World Stamps

The French Revolution brought radical change and reform: Inside Linn’s

May 30, 2019, 5 AM
Philately of France columnist Larry Rosenblum explores the French Revolution. This 1971 stamp, part of a series on the history of France, recalls the opening of a representative assembly called the Estates-General just before the beginning of the French Revolution.

By Charles Snee

The June 17 monthly issue of Linn’s Stamp News just landed on the presses and goes in the mail to subscribers Monday, June 3. And if you subscribe to Linn’s digital edition, you’re at the head of the line with early access Saturday, June 1. Here are three stories you won’t want to miss.

The French Revolution brought radical change and reform

“The French Revolution and subsequent Napoleonic Era, from 1789 to 1815, created the modern nation-state and spread political and social reforms across Europe.” So begins Philately of France columnist Larry Rosenblum’s artful exploration of the French Revolution. Be sure to read it all.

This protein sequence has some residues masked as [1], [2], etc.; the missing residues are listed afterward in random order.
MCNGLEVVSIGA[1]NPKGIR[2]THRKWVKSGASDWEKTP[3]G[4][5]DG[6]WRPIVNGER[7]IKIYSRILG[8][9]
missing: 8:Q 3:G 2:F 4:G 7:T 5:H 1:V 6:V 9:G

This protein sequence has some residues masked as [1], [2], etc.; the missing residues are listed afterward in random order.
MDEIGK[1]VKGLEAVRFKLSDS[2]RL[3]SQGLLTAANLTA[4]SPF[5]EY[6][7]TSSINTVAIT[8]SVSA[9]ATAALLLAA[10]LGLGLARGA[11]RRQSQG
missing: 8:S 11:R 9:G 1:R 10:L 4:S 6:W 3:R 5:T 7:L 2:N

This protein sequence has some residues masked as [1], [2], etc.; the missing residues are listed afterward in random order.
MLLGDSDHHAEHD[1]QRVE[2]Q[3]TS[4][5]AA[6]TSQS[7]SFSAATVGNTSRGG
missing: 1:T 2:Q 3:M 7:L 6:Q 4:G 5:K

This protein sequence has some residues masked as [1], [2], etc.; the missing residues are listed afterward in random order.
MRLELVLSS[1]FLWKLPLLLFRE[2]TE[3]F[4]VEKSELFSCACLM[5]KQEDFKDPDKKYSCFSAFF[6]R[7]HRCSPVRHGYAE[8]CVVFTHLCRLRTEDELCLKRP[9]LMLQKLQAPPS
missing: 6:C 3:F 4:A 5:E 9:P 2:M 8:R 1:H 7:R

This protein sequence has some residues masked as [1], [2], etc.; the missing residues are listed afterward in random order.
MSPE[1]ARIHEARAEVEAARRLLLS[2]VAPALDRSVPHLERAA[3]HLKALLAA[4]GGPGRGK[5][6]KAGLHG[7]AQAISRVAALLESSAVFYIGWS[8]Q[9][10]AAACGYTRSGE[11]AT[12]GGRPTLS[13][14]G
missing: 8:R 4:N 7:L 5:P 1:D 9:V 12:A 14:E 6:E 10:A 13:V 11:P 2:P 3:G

Early U.S. registry markings worth the pursuit

Formal registry service began in the United States in 1855. Prior to that, postmasters used manuscript and other markings to indicate that a piece of mail was registered. As Labron Harris explains in Classic U.S. Postal History, these nascent indicators of registration are scarce and desirable.

Stamp trades between East German and foreign collectors

In Covering the World, Ken Lawrence elucidates how a green label affixed to a 1988 cover from East Germany to the United States was used to facilitate the trading of stamps between East German and foreign collectors. It’s a marvelous philatelic peek behind the Iron Curtain.

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